Gabriel Prokofiev + Peter Gregson:
It's apt that Gabriel Prokofiev's Cello Multitracks appears on his own Nonclassical label, given that the recording's material is both classical-oriented in certain obvious senses—it being cello-based music for one—yet is also non-classical, too, in the way that its focus is so much on musical aspects—rhythm and melody, specifically—common to most musical forms. For a classically trained composer, the London-based Prokofiev (born in 1975, Gabriel is the grandson of Sergei Prokofiev) brings an unusual background to the project. He was at one time a grime, electro, and hip-hop producer before returning to his classical roots in 2003, but he's also worked hard at finding fresh ways to bring his music to the masses: he's established a monthly Nonclassical club night, embraced the idea of remixes, and produced pieces that blend electronic and dance music influences and contemporary classical sounds, such as his Suite for Global Junk and Concerto For Turntables and Orchestra.
It's an unusual release in another respect, too: the four original tracks could have been packaged as a stand-alone EP; paired with the twelve remixes (three of them digital only), Cello Multitracks becomes a seventy-minute full-length. That cellist Peter Gregson receives star billing is wholly apropos as his rendering of Prokofiev's material is critical to its impact. Not only is Gregson adept at meeting the technical demands of performing as a nine-cello section (a feat realized using laptop-based multi-track technology), he tears into the material with passion and uses a full arsenal of techniques—scrapes, plucks, knocks, and bowings among them—to do so, whether it be during the sinuous meditation “Outta Pulsor,” with its hypnotic see-sawing figures and woozy flourishes, or the aggressive “Jerk Driver,” which Prokofiev powers with funky dance rhythms. True to its title, “Float Dance” boasts a dreamlike quality without compromising on its rhythm character, while the fourth original, “Tuff Strum,” exploits pizzicato playing in the service of its syncopations.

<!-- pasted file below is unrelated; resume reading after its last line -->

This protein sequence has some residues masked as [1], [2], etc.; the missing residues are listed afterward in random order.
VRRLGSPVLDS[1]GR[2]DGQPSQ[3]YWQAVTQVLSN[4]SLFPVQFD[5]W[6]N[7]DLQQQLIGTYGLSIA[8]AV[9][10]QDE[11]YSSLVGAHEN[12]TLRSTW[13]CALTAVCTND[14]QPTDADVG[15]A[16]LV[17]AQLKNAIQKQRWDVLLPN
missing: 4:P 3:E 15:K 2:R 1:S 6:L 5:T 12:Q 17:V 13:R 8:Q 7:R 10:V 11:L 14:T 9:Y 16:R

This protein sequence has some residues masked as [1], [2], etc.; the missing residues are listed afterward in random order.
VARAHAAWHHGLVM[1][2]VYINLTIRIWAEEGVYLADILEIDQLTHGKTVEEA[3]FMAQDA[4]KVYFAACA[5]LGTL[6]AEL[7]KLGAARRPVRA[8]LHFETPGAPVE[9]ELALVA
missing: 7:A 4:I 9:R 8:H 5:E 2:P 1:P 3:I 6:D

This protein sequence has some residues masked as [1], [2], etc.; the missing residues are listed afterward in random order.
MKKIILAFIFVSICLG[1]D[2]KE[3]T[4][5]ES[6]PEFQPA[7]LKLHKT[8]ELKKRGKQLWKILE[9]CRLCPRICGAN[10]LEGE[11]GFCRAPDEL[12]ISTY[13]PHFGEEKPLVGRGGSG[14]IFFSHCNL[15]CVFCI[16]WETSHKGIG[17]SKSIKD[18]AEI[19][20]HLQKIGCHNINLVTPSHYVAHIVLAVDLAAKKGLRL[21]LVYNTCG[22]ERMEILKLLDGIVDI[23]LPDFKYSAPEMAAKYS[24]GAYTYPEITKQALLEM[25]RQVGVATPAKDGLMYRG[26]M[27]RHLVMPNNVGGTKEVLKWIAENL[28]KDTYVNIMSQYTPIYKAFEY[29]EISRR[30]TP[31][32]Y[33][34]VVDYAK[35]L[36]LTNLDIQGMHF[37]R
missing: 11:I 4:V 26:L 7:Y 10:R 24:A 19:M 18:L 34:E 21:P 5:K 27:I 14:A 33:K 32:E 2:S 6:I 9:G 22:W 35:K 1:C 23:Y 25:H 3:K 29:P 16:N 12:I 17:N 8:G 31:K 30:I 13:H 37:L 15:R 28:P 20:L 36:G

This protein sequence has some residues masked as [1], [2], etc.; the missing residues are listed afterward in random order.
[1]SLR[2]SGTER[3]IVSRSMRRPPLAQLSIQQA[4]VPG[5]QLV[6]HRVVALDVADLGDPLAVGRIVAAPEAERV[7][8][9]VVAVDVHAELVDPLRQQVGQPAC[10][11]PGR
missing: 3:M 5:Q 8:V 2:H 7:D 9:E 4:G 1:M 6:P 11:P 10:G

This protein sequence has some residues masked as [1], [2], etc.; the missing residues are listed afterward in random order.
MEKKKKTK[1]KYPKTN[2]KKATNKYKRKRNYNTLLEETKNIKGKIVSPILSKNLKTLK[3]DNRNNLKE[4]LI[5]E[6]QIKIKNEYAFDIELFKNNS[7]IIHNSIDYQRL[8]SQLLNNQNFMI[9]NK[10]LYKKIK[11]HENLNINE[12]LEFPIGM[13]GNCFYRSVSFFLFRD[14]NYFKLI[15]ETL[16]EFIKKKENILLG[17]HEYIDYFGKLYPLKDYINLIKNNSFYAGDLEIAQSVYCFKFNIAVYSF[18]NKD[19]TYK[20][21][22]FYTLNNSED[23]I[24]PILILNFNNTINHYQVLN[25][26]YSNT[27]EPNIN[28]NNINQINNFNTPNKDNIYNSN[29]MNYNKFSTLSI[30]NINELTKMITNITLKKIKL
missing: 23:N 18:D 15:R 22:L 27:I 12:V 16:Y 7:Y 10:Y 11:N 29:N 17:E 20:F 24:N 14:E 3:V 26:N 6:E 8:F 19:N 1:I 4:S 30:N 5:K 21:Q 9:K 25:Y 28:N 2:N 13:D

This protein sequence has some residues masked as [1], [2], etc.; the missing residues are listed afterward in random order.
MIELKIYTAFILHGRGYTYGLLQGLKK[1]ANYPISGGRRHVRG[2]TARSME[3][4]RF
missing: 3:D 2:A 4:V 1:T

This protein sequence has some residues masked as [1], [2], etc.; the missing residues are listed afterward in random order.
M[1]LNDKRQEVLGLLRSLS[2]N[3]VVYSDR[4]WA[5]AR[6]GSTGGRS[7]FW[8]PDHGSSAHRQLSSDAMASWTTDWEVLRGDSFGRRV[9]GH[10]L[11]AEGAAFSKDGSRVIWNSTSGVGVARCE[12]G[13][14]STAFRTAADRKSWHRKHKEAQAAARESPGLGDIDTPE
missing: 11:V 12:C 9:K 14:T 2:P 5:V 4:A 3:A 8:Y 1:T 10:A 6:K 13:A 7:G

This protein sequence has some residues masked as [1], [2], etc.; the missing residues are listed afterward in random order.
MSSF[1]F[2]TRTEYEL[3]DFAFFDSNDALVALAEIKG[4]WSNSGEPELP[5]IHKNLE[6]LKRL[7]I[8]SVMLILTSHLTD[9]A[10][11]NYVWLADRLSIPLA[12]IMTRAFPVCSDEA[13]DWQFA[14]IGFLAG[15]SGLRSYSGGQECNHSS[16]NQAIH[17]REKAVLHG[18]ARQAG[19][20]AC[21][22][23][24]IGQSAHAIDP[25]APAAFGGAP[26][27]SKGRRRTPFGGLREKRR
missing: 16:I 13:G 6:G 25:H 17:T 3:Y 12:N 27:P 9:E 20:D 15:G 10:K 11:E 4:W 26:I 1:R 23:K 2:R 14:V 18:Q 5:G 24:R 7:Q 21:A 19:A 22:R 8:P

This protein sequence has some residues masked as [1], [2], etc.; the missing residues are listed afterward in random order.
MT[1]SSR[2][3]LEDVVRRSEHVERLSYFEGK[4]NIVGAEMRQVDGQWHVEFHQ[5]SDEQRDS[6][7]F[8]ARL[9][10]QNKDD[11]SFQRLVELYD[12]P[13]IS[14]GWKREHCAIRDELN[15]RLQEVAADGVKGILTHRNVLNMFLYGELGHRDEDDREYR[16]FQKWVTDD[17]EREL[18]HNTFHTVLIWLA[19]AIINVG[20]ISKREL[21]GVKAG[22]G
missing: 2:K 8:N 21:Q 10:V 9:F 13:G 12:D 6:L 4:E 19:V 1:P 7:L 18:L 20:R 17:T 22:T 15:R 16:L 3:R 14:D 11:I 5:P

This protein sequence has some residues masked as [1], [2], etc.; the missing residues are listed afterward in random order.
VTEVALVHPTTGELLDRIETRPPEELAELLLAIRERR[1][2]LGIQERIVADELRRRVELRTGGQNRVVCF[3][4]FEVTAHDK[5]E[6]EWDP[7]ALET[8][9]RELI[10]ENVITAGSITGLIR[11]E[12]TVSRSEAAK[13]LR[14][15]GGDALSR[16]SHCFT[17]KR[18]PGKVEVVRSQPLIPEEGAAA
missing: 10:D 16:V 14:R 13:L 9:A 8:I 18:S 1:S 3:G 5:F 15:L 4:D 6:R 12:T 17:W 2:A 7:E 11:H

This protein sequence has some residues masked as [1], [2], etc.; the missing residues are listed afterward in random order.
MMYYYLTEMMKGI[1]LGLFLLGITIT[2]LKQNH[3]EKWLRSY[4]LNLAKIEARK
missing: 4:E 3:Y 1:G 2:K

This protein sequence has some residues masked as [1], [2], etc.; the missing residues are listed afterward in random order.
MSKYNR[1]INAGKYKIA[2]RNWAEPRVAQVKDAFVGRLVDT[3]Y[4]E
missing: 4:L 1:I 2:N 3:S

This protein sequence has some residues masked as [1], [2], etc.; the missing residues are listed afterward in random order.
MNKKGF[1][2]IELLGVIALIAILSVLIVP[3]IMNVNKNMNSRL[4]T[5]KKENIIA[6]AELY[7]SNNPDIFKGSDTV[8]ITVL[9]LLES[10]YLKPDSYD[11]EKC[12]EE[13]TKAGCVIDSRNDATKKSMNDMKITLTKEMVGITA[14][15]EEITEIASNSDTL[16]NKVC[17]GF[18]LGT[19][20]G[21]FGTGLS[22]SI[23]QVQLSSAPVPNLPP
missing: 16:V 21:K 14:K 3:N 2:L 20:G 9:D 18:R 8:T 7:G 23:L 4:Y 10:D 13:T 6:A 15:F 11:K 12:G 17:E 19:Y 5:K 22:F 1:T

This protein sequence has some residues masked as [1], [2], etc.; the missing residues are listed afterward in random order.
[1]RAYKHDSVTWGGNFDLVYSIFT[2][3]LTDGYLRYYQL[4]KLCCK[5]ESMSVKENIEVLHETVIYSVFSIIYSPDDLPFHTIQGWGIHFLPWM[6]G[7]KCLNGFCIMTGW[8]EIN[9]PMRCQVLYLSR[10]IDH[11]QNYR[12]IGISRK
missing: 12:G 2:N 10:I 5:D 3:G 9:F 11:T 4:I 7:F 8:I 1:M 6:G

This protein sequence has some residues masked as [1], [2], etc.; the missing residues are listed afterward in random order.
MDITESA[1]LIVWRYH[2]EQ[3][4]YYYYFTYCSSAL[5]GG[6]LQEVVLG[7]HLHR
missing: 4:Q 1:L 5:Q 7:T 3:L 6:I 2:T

The tracks' melodic and especially rhythmic qualities provide excellent starting points for the remixers, who hew closely to the original in some cases and depart liberally from it in others by adding beats, synths, and electronics (sometimes of the industrial noise kind) to the arrangements. Elaborating on Prokofiev's original, Waves on Canvas's remix adds subtle electronic touches to “Tuff Strum” and in doing so accentuates its funky side even more. DJ Spooky's “Jerk Driver” makeover proves ear-catching in juxtaposing goblin-esque flourishes and an insistent breakbeat groove that oozes a bit of dubstep flavour. Home Loner turns “Float Dance” into a breathlessly uptempo house raver—at least as much of a house raver as a cello-based piece of music can be. By comparison, Tim Exile configures his punchy version as more of a loping synth-funk workout. In “Detroit Spin,” Heavy Deviance takes the material for a minimal techno ride, Medaysn chills the pace for a slow-motion “Defoncé dans le 20eme” treatment, and, on the digital front, Tivannagh L'Abbé contributes a hard-grooving shimmy (“Hotfoot”) to the project. Prokofiev even gets into the act by contributing a remix of his own: “The Slap Cellos of Douala,” which underscores Gregson's playing with intricate stuttering rhythms.One final note: anyone coming to the recording thinking that it's a collection of solo cello pieces wouldn't be entirely wrong but also would be slightly off-base. Cello forms the starting point, but the use of multi-tracking in the originals and the contributions from the remixers turns Cello Multitracks into something far more elaborate and wide-ranging than the standard single instrument recording.